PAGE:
“Every team can use the full mid-level exception, provided doing so does not take the team more than $4 million over the tax line. If you use the full mid-level to get to or approach that barrier looming $4 million over the tax line, you cannot cross it by re-signing your own free agents via Larry Bird Rights.”
So, it seems likely that team president Danny Ainge will be looking for free agent help armed with only the $3 million exception and the veterans minimum to attract free agents. That’s not the worst thing in the world because Ainge would like to keep the books clean for next summer and the last thing he needs is a $5 million contract hanging out on their balance sheet. There will also be lots of veteran players looking for contracts on Dec. 9 who might be willing to sign on for one year with a contender.
II. CONTRACT LENGTHS AND BIRD RIGHTS
- Maximum contract length of 5 years for Bird players and 4 years for other free agents.
- Maximum annual increases of 7.5% for Bird and Early Bird players, and 4.5% for other players.
- Period for a player’s prior team to match an Offer Sheet that a Restricted Free Agent receives from a new team shortened from 7 to 3 days. (NOTE: The last bullet point affects Green as a restricted free agent.)
As before, players can get the best return by re-signing with their teams when they hit free agency. Of the Celtics’ free agents, three have the most value: Green, Davis and Delonte West.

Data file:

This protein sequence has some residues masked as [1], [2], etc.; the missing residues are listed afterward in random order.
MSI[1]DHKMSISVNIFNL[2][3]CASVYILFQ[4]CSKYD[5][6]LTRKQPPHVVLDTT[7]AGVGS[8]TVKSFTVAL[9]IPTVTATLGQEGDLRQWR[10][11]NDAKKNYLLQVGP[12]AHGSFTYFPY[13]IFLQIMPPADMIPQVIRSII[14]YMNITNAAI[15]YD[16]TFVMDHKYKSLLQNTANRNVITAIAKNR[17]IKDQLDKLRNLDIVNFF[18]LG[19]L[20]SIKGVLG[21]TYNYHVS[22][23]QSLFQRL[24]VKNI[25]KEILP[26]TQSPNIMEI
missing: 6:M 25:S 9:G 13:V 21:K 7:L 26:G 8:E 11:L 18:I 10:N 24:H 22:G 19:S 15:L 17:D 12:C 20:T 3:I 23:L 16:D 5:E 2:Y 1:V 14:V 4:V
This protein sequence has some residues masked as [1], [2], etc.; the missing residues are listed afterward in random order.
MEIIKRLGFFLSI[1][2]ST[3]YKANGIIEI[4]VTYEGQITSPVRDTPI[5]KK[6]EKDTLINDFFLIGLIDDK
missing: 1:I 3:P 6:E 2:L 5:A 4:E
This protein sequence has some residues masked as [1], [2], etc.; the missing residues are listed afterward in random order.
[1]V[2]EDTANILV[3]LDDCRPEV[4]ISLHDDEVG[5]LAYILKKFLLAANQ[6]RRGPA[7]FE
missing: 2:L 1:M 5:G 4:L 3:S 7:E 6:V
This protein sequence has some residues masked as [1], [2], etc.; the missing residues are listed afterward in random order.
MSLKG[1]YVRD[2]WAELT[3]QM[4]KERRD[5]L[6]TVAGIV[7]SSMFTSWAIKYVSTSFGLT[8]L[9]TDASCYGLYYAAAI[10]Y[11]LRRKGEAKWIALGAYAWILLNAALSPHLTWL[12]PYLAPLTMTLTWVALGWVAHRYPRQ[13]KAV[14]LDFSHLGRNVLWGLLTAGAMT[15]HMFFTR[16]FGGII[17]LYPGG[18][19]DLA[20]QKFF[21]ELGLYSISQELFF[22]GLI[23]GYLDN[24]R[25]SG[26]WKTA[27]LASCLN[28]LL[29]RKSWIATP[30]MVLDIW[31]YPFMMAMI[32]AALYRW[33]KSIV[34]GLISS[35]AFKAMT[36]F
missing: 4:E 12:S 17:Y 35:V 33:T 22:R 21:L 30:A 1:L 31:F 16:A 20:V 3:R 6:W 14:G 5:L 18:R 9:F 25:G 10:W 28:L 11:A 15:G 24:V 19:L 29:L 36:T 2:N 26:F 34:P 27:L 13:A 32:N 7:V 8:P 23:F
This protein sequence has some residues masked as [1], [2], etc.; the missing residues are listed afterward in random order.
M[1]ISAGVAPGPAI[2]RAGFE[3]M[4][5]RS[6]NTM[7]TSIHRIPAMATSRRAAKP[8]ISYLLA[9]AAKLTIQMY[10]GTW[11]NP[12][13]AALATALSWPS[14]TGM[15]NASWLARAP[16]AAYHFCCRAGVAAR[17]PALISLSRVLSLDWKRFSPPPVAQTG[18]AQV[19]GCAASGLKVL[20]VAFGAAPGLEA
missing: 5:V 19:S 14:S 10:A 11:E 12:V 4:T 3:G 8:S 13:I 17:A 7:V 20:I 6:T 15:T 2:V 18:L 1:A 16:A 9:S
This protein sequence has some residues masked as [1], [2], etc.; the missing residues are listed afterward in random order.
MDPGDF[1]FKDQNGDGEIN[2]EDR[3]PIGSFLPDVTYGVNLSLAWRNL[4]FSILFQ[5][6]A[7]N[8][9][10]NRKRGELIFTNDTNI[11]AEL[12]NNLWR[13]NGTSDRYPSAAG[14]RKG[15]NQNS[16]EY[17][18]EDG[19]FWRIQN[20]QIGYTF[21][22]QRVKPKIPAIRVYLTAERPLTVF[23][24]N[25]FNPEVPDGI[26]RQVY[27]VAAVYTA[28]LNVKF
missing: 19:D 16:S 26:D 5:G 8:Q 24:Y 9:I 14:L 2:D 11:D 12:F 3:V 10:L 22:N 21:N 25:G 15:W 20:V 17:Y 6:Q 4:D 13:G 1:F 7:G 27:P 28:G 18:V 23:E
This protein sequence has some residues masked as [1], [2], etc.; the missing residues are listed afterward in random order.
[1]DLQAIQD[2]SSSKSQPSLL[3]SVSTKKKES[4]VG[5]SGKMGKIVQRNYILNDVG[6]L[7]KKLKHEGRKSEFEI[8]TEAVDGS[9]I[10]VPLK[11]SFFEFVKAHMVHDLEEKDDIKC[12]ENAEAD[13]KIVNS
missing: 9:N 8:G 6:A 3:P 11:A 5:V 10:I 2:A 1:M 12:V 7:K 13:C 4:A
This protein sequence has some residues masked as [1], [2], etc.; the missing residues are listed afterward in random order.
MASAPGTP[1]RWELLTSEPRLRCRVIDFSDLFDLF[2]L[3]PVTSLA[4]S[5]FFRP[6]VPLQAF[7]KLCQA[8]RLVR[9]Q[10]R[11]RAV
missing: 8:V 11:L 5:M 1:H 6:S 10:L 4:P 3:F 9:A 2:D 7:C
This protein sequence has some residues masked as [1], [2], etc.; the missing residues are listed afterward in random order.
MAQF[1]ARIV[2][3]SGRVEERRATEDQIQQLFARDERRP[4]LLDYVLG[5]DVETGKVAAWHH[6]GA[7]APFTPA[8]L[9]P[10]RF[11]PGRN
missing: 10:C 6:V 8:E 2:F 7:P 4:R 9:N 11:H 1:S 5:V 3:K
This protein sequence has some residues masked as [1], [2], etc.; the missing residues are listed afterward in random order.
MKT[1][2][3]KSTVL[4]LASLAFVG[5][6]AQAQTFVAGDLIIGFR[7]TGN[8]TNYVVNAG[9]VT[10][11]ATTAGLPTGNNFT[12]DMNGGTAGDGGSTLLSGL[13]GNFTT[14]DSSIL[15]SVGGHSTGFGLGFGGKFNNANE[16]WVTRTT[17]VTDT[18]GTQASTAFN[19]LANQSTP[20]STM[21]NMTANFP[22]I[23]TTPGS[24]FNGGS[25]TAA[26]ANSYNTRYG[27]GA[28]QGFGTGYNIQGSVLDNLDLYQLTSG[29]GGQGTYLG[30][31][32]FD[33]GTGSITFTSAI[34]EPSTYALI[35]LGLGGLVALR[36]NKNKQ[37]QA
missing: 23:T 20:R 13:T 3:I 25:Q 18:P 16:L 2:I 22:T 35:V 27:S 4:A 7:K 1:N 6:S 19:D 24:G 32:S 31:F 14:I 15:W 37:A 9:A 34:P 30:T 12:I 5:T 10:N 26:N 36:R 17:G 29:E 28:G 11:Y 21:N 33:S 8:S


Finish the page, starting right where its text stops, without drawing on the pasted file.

The question for Ainge is how much value do they represent to the Celtics, not just for this year but beyond? One of the late tweaks to the proposal was keeping the sign-and-trade option. Beyond that, teams can use the sign-and-trade mechanism for the next two years regardless of their cap and tax situation. Here’s the language:
- Except during the 2011-12 and 2012-13 seasons, teams are prohibited from acquiring a free agent in a sign-and-trade if their team salary post-transaction would exceed the tax level by more than $4 million. The maximum contract length for a sign-and-trade is 4 years, and maximum annual increases are 4.5%.
Davis, in particular, could have value in a sign-and-trade.
III. AMNESTY CUTS
This is a big one to watch because there could be a handful of players hitting the open market who might be willing to go to a team like the Celtics — or the Lakers, Heat, etc.
Here’s the rule:
- Each team permitted to waive 1 player prior to any season of the CBA (only for contracts in place at the inception of the CBA) and have 100% of the player’s salary removed from team salary for Cap and Tax purposes.
The only Celtic who could potentially fit in this scenario would be Jermaine O’Neal who has one year and $6.2 million left on his deal. That could potentially allow them to use the full MLE, but seems unlikely considering the short time he has left under contract and the reality that cutting the only legitimate center on a team that needs at least one, if not two more centers would be a major risk.
Here’s the potentially crazy part:
- A modified waiver process will be utilized for players waived pursuant to the Amnesty rule, under which teams with Room under the Cap can submit competing offers to assume some but not all of the player’s remaining contract. If a player’s contract is claimed in this manner, the remaining portion of the player’s salary will continue to be paid by the team that waived him.